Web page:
Thermal Mass, An Energy Efficient Home’s Best Friend

Would you like mother nature to keep your home’s inside temperature in the sweet spot every day of the year. It will cost you nothing, she never takes a day off, she delivers the same quality service regardless of whatever else may be happening and she doesn’t put her prices up every year.

Does that sound too good to be true? Well it isn’t and it’s not a new science it’s been well understood and utilised for thousands of years.

The city gates in Naples was built from massive amounts of rock, as shown in the first picture, which has significant thermal stability. And just down the road near a volcano, imaging how thermally comfortable the homes of Herculean, picture 2, would have been, even though, like Pompeii, they had other issues to contend with.

So, … what is thermal mass and how does it stabilize the ambient temperature of a home? Wikipedia says that “thermal mass is a property of the mass of a building which enables it to store heat, providing “inertia” against temperature fluctuations. It is sometimes known as the thermal flywheel effect”.

The temperatures you will experience at a Beachside Resort are significantly more comfortable than the temperatures you will experience in the middle of a desert. Unless your Beachside Resort is in Antarctica, living closer to the beach is thermally more comfortable than living further away.

The reason living closer to the beach is more comfortable is because the temperatures are more stabilized with less extreme fluctuations. This is called the Maritime effect and temperatures stay within close rages because of the properties of water.

The more water, the less temperature variations are generally experienced by those who live nearby. Not everywhere in the ocean is as deep as the Marianas Trench however the ocean is huge and it has huge thermal inertia. That is, it takes a lot of energy to change the temperature of the sea either up or down and this does not happen readily.

Apart from the added advantage of living beachside which also includes the Maritime Climate of gulf streams of warm air, the ambient temperature of the air near coastal locations is more comfortable because it is regulated by the stable temperature of the sea. Because of this wonderful law, which we refer to as the second law of thermodynamics, materials that are hot give off heat in a cooler environment and materials that are cool absorb heat in a warmer environment.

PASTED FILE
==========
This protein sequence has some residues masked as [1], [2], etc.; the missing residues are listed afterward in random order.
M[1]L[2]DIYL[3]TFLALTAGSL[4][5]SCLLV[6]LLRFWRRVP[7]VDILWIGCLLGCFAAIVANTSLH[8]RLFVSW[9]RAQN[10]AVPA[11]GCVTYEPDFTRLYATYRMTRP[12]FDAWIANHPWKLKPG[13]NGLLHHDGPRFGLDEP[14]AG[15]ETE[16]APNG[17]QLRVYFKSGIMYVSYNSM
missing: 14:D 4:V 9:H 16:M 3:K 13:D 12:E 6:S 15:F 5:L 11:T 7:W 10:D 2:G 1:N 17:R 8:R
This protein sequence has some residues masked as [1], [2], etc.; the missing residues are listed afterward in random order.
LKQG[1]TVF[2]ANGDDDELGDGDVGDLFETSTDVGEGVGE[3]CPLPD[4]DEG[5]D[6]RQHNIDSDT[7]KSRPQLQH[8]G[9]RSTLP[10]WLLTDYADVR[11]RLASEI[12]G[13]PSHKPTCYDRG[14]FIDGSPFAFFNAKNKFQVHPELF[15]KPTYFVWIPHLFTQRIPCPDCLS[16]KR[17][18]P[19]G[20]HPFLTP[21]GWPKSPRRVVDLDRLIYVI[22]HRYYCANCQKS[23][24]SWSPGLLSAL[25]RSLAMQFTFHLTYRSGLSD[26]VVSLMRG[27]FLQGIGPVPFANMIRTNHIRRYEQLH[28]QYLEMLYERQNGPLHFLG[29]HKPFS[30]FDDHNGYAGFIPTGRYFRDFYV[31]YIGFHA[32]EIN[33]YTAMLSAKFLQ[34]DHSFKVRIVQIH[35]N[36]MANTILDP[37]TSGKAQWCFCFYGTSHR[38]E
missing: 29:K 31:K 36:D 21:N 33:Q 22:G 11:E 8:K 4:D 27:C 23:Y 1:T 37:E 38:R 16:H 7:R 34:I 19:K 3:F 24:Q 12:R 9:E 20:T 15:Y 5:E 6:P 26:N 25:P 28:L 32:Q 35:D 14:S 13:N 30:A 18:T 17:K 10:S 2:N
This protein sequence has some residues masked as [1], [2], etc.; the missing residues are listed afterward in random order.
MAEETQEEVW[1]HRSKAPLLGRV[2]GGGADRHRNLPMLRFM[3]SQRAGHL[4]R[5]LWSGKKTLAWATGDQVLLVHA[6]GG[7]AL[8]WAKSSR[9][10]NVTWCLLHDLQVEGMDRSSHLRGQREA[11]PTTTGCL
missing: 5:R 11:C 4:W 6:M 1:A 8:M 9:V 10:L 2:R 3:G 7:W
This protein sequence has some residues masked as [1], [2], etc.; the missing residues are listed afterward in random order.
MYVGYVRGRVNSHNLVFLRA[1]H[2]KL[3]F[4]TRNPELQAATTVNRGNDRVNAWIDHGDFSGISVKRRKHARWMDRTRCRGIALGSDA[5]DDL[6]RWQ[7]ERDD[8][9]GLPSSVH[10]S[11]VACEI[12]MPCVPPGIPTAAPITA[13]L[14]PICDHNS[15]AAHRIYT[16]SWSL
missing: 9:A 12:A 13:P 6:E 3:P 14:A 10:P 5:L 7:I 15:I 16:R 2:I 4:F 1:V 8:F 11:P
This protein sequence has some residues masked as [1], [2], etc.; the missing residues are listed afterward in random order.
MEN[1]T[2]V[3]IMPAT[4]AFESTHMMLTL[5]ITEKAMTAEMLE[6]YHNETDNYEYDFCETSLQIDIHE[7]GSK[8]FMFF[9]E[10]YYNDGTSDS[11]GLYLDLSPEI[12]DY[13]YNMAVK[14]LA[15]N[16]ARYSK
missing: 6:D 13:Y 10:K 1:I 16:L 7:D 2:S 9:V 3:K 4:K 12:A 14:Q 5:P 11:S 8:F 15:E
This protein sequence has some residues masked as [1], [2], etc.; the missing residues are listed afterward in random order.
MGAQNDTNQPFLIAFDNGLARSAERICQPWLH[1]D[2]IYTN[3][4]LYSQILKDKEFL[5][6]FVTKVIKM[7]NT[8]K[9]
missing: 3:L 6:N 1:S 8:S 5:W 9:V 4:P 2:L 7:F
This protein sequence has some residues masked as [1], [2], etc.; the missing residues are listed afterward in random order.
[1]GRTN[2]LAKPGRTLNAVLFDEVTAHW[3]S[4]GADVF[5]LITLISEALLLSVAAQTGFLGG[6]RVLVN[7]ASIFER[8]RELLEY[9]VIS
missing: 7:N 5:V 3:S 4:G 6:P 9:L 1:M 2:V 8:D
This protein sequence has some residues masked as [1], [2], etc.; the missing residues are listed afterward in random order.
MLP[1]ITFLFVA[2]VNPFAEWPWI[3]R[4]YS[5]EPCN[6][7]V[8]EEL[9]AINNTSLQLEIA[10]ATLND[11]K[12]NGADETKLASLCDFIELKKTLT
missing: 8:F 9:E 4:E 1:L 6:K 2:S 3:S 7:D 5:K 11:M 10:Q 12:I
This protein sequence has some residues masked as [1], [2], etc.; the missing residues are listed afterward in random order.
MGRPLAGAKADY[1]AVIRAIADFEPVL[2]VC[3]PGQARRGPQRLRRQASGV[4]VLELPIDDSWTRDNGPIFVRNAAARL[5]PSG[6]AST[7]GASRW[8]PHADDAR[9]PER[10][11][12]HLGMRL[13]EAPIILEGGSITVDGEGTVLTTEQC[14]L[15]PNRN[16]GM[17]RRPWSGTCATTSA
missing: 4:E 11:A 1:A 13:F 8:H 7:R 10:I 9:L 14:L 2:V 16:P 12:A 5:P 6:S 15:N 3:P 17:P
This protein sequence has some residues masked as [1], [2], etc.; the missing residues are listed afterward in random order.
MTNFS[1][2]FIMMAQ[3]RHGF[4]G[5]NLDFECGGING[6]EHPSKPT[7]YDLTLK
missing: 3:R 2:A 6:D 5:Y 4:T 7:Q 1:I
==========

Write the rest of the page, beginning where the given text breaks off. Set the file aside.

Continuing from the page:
The oceans are huge and are absorbing or dissipating heat to stabilize the temperatures of any materials they are in contact with. Now you may not be able to fit the Pacific Ocean in your lounge room, and even if you could, someone would notice if you had taken it, but you can help stabilize the internal temperatures of your home cleverly by arranging building materials with high thermal mass to be strategically located both in and around the building.

Thermal mass temperature efficiency 2Building materials with high thermal mass include tiles, concrete and bricks. Building materials with low thermal mass include timber and steel. A steel roof can get incredibly hot but it doesn’t store heat because it doesn’t have high thermal mass. A tiled roof however, may not get as hot as a steel roof but it will store heat energy that it will re radiate long after the sun has gone down.

In a heatwave during a hot summer this is exactly what you don’t want.

That’s why building materials with high thermal mass or low thermal mass need to be located appropriately to naturally mitigate extreme ambient temperature fluctuations within the home.

Internal bricks of a home that are cooled during the cool night will absorb heat through the day helping to stabilize the ambient temperature. During cold weather the same bricks, when warmed through the day, will radiate heat which will help stabilize the home’s internal temperature through the night.

The more thermal mass you have the more heat energy can be absorbed and stored.

A home with appropriately located thermal mass should be opened up through the day during the winter time to absorb daytime heat energy and then be closed at night so that the re radiated heat energy is contained to maintain a constant and comfortable temperature within the home.

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That same home would be opened up during the summer nights to allow the cool air to cool the bricks and would be closed during the day so that any rise in ambient temperature was absorbed by the cooler bricks.

During summer, we frequently experience daytime outside temperatures in excess of 40 degrees whilst enjoying temperatures inside our home of less than 23 degrees. It is not uncommon for daytime temperatures in our bedroom, which is located on the eastern side of our home, to still be less than 20 degrees after a hot summer’s day.

Thermal Mass, A Comfortable Home’s Best Friend

John Lynn